Roho is shaking it up with a performance circuit to die for

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Artist Roho guides us through a new kind of meditation through his music. Photo: Supplied
Artist Roho guides us through a new kind of meditation through his music. Photo: Supplied


Living one’s purpose authentically is not a privilege many of us can often enjoy. When we see an artist living their most authentic life, we appreciate them that much more. One such artist is a 22-year old musical genius taking the South African performance circuit by storm.

Gomotsegang Maponyane, better known as Roho, has been making notable moves in the industry for almost two years. He was born and raised in a small, remote area in Mokopane, near Polokwane, before his parents moved to Tshwane.

Roho said:

Where I grew up it was calm. There’s something about growing up isolated from the city that forces you to exercise your senses more.
"Without much to do, he was given the space to hone his talents, which encouraged him to use his imagination, “I get nostalgic thinking about it all, my childhood was such a beautiful time,” he said.

With his parents’ music collections made up of vinyls from artists such as Anita Baker and Ella Fitzgerald, it’s no wonder Roho’s sound is a new-age kind of soulful. His taste for neo-soul grew when he discovered neo-soul royalty, Jill Scott and Erykah Badu. 

I only decided to sing after I watched The Bodyguard. There was something about that movie, and about hearing Whitney Houston’s rendition of I Will Always Love You. Her character was so alluring to me.

READThe Bodyguard movie gets a Hollywood remake

Bringing it closer to home though, the lady that took care of me as a kid was a big inspiration. I watched her sing at church and I think that was it. I haven’t stopped singing since.”

Roho’s growth and recent performance circuit seem symbolic of a new chapter in the artist’s life. With the release of his full-length project, Ephemeral, last year, he quickly found himself being the hot topic on everyone’s lips. With the opener of his project aptly titled Lose Yourself, Roho sets the stage for a new kind of ritual – one where listeners fall deeply into the layered sounds he creates in song.

As the project continues, we get a deeper sense of Roho, and get the chance to understand the artist in a very personal way. Describing the project as a testament to his youth and an epic discovery of self, he somehow always manages to take us on a spiritual journey.

This project was like a perfect summer. I can’t have certain memories back again, so I had to find a way to lock them in a brief moment. I needed to re-live those experiences, so Ephemeral is a biographical archive.

“The next project is an evolution from that. I’m not as young as I was and I’m tapping into a new form. It almost feels like I’m dreaming in colour. I’m still recording it and working on it.”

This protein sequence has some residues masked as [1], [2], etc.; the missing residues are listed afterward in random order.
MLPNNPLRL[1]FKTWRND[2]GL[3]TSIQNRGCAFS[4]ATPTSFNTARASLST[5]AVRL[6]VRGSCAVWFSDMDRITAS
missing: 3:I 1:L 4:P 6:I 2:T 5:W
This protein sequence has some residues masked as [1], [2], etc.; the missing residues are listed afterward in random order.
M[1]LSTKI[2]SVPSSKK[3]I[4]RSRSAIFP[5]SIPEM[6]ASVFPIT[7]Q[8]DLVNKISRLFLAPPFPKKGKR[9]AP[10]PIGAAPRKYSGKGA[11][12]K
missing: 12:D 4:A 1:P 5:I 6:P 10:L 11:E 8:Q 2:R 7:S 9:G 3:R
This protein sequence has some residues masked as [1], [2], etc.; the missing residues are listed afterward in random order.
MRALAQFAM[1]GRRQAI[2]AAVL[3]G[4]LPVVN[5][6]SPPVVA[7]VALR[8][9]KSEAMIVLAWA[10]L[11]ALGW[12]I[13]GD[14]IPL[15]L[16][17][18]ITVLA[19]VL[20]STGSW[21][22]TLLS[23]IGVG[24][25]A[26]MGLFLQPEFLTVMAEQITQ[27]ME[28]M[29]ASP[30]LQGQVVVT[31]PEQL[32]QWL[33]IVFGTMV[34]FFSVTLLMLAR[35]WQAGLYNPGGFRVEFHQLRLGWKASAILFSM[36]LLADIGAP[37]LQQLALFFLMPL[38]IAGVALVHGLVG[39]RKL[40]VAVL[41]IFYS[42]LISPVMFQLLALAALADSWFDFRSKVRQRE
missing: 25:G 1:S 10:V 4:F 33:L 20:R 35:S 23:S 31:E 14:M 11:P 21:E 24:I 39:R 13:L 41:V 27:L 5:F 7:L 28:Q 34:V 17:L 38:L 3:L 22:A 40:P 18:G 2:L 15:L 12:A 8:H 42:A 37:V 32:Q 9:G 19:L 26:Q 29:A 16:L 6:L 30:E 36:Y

With co-signs from industry heavyweights such as producer extraordinaire DoouShii and Eote’s Love Back remixer Yolophonik, Roho’s sound is elevated not only in lyrical content, but also in sound and overall vibe.

The Covid-19 pandemic came at the worst time for Roho, but he took it as an opportunity to grow, and give us perhaps one of the best independent artist performance circuits I’ve had the pleasure of witnessing. Roho says the inspiration for this performance circuit came through the ending of a chapter.

“I don’t identify with the songs in Ephemeral anymore. I’ve changed and I’ve grown. I wanted to bid farewell to the project in the purest way. It’s also hard travelling with music independently, so I had to find an alternative for my own summer tour, which I’ve been doing through October. I’ve had the opportunity to perform at Treetops, Salem Sundays, which I did with Mars Baby, and at NarowBi. I was letting go of that phase with everyone and we celebrated how, after a year of just being apart and isolated, we could finally be in these spaces together and sing together.”

Roho opens up about what makes a performance as he says goodbye to Ephemeral. Photo: Supplied

Watching independent artists perform is always a joy. This is largely due to the fact that they are not tied to the same boundaries as signed and mainstream artists, so their music and shows tend to be authentic in ways that are almost indescribable.

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“It’s always like a ritual,” the artist said. 

It’s all about energy and intention. My creative process feels like light work and shadow work. I’m using my body as a vessel for the purest energy to flow through me on stage and pass it on to whoever’s in the crowd with me.

While the recorded material is a more fixed and tangible experience, Roho’s light shines through. With a voice that seems to envelop you, his sound can be best described as a big hug – and it’s time the world knows it too.  


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